"Yeah, did you get the treats? Well, he specifically wanted peanut butter. Yeah. Peanut butter treats. Yeah because we're going to go for a ride later," She says. "I think we're going to go for a ride and go to daycare. Camp. Yeah."

At this point the dog is pretty invested in the conversation as he keeps tilting his head from side to side but as the random conversation goes on, he gets more excited.

Keep ReadingShow less
Family

Baby still in diapers is blowing people away with his musical ability at the piano

Young Gavrill seems to intuitively understand music, and the best part is that he does it with such joy.

Gavrill Scherbenko appears to be a musical prodigy.

Mozart blew people away with his composing abilities at age 5. Franz Liszt played piano professionally for the aristocracy when he was 9. Yo-Yo Ma played cello for President John F. Kennedy at age 7.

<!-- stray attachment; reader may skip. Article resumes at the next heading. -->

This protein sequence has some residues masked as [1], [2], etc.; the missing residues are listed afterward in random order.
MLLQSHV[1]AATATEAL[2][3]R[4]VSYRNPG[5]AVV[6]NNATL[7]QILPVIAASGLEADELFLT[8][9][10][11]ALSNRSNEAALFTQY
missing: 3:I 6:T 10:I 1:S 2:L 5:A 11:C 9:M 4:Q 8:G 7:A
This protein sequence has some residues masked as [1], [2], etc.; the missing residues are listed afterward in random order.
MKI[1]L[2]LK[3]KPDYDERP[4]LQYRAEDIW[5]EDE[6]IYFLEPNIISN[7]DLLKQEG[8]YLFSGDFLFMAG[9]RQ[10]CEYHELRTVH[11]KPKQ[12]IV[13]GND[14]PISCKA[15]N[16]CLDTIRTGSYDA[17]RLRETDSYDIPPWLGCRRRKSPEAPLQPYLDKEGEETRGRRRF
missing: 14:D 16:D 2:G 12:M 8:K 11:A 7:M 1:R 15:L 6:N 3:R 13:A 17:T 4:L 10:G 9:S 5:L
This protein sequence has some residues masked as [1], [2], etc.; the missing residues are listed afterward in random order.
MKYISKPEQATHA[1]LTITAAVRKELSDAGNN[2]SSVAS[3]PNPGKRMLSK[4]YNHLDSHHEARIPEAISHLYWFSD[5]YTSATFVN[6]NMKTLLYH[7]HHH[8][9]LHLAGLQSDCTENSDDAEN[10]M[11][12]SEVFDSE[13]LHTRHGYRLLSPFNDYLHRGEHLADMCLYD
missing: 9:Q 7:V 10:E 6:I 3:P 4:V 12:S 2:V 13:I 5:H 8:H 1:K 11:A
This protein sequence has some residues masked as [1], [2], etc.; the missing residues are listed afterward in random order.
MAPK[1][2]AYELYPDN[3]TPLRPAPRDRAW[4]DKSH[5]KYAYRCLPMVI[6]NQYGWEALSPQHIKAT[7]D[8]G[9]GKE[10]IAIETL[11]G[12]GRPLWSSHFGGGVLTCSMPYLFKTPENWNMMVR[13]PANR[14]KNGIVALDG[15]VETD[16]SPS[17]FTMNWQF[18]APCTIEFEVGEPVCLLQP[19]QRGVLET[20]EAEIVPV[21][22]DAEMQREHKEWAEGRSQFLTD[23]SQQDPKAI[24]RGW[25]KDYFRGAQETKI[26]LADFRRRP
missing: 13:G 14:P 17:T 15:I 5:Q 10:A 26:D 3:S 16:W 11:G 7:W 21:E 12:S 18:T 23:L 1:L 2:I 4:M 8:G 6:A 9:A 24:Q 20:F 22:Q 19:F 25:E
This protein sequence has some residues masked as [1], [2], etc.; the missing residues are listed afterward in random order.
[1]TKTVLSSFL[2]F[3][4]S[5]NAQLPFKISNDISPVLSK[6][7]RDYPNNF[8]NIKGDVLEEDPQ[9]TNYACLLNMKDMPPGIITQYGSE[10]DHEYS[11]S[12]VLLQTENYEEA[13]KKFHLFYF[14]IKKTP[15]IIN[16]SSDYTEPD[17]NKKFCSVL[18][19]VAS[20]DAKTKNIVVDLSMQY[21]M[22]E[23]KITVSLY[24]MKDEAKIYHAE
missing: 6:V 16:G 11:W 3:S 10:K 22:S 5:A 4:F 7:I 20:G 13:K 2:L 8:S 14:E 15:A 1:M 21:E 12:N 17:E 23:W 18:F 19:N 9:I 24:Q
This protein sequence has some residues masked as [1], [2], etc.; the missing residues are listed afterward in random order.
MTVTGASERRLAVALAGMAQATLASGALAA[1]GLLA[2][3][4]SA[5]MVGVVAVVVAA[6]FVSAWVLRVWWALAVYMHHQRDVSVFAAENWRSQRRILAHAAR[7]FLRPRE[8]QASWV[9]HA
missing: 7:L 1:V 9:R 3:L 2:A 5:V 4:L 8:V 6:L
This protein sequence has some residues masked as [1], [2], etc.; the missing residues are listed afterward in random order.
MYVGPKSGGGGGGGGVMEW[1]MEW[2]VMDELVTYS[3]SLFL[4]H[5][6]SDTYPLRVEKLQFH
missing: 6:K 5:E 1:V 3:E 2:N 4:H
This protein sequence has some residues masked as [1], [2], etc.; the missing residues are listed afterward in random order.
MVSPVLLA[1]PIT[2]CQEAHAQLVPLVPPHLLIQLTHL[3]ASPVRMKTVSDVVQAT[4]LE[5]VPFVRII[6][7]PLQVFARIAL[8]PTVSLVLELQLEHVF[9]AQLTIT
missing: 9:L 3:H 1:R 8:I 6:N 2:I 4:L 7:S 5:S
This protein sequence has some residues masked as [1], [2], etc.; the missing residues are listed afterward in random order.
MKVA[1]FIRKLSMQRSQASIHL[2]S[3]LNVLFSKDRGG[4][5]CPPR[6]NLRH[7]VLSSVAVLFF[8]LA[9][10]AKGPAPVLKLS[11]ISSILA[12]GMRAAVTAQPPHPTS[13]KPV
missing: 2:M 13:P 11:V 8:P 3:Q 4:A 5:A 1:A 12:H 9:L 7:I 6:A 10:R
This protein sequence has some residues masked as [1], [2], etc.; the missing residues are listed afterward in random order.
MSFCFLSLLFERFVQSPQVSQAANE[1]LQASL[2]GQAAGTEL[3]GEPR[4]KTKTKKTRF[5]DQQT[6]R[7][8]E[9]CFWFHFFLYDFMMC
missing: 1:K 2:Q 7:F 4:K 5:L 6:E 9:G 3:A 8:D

Musical prodigies have fascinated people for centuries with their mastery of music at unexpected ages. Most of us have the same questions: How and at what age were their abilities discovered? Is it nature or nurture or a combination of both? Can prodigies be created on purpose, or is it something no one can predict or control?

While each musical prodigy has their own unique story, one family is giving the world some early glimpses of what an innate sense for music looks like in a baby who's still in diapers.

Keep ReadingShow less

Is it always best to be honest with friends?

A big parenting trend over the past few decades is people giving their children names that help them stand out instead of fit in. Social scientists say that a big reason for the change in America is the rise of individualism.

“As American culture has become more individualistic, parents have favored giving children names that help them stand out—and that means more unique names and fewer common names,” Jean Twenge, a San Diego State University psychology professor, told the BBC.

However, being an individualist comes with some risks. One can be an iconoclastic trendsetter or seen as desperate, inauthentic and cringeworthy.

Keep ReadingShow less